The Beautiful Inner Workings Of Our World


Beauty can be found in some pretty surprising places, from a cat’s tongue and a fruit fly’s brain to the uterus of a pregnant mare. All you have to do is take the time to look for it.

That’s the theme of the 2015 Wellcome Image Awards, which spotlight the year’s best science imagery.

(Scroll down for images.)

“The breathtaking riches of the imagery that science generates are so important in telling stories about research and helping us to understand often abstract concepts,” Adam Rutherford, a scientist and broadcaster who was a member of the judging panel, said in a written statement. “It’s not just about imaging the very small either, it’s about understanding life, death, sex and disease: the cornerstones of drama and art. Once again, the Wellcome Image Awards celebrate all of this and more with this year’s incredible range of winning images.”

The 20 images selected by the trust, a London-based research charity, were created using imaging technologies including computed tomography (CT) and scanning electron microscopy. Scroll down and have a look!

Albert Cardona, HHMI Janelia Research Campus

Section of the nervous system of a fruit fly larva made using transmission electron microscopy.

Luis de la Torre-Ubieta, UCLA

Section of a mouse brain.

Michael Frank, Royal Veterinary College

The uterus of a pregnant horse.

David Linstead

Cross section of cat tongue.

Maurizio De Angelis

Illustration of pollen grains.

Sophie Regnault

CT scan showing the skeleton of the reptile Tuatara.

Gregory Szeto, Adelaide Tovar, Jeffrey Wyckoff, Koch Institute, copyright MIT

Drug-releasing depots in mouse lungs.

Daniel Kariko

Boll weevil (Anthonomus grandis) image made with electron and light microscopy.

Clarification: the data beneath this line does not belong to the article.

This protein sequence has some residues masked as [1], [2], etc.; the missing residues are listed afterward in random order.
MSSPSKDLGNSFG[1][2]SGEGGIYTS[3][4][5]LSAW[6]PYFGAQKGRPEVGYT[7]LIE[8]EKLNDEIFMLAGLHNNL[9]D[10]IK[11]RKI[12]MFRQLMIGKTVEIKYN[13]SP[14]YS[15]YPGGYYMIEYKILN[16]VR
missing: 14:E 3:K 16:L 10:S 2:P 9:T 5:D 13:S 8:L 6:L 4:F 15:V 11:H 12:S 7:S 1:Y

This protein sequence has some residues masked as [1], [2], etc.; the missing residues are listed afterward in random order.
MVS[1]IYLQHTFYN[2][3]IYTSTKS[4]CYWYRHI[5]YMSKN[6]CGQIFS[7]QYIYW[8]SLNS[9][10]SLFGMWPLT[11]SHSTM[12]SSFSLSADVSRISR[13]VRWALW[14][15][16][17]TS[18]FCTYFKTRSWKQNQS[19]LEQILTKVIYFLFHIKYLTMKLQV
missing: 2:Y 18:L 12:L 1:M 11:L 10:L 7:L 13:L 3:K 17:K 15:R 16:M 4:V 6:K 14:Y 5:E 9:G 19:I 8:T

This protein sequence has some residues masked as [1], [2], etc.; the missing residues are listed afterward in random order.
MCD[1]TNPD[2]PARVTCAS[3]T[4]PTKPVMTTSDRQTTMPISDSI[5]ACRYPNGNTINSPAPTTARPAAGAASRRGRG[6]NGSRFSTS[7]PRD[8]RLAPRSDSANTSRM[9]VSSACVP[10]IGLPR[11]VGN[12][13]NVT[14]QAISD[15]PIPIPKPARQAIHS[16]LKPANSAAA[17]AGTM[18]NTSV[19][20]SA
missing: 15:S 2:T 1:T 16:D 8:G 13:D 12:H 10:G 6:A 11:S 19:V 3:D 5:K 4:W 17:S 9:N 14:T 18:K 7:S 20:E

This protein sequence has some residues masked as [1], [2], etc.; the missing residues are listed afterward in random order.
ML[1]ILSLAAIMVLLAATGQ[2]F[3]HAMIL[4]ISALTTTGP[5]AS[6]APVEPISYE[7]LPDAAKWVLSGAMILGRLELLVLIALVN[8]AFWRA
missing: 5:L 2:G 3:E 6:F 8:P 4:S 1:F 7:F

Anthony Edwards

Old model used in the teaching of anatomy, Dublin.

Michael Frank, Royal Veterinary College

Reticulum (stomach chamber) of a goat.

N. Dieckmann & N. Lawrence

Natural killer (NK) cell immune synapse, as imaged by 3D structured-illumination microscopy.

Dave Farnham

Lungs in ribcage, Hodgkin lymphoma patient, 3D-printed nylon.

Prof. M. Hausser, Sarah Rieubland & Arnd Roth, UCL

Purkinje cell and dendritic tree, rat cerebellar cortex. Made with scanning electron microscopy.

Andrew Polaszek, Natural History Museum

Parasitoid wasp Wallaceaphytis kikiae, made with light microscope.

Mark Bartley, Cambridge University Hospitals NHS Foundation Trust

An elderly woman with kyphosis (curvature of the spine).

Jefferson R. Brown, Robert E. Marc, Bryan W. Jones, Glen Prusky & Nazia Alam

Distribution of metabolites in a mouse kidney, CMP.

Khuloud T. Al-Jamal, Serene Tay & Michael Cicirko

Brain astrocyte cell taking up carbon nano-needles, made with scanning electron microscopy.

Kevin Mackenzie, University of Aberdeen

Scanning electron micrograph of a greenfly eye.Dr Flavio Dell’Acqua

Healthy adult human brain, tractography from MRI.

Geraldine Thompson, Central Manchester University Hospitals NHS Foundation Trust

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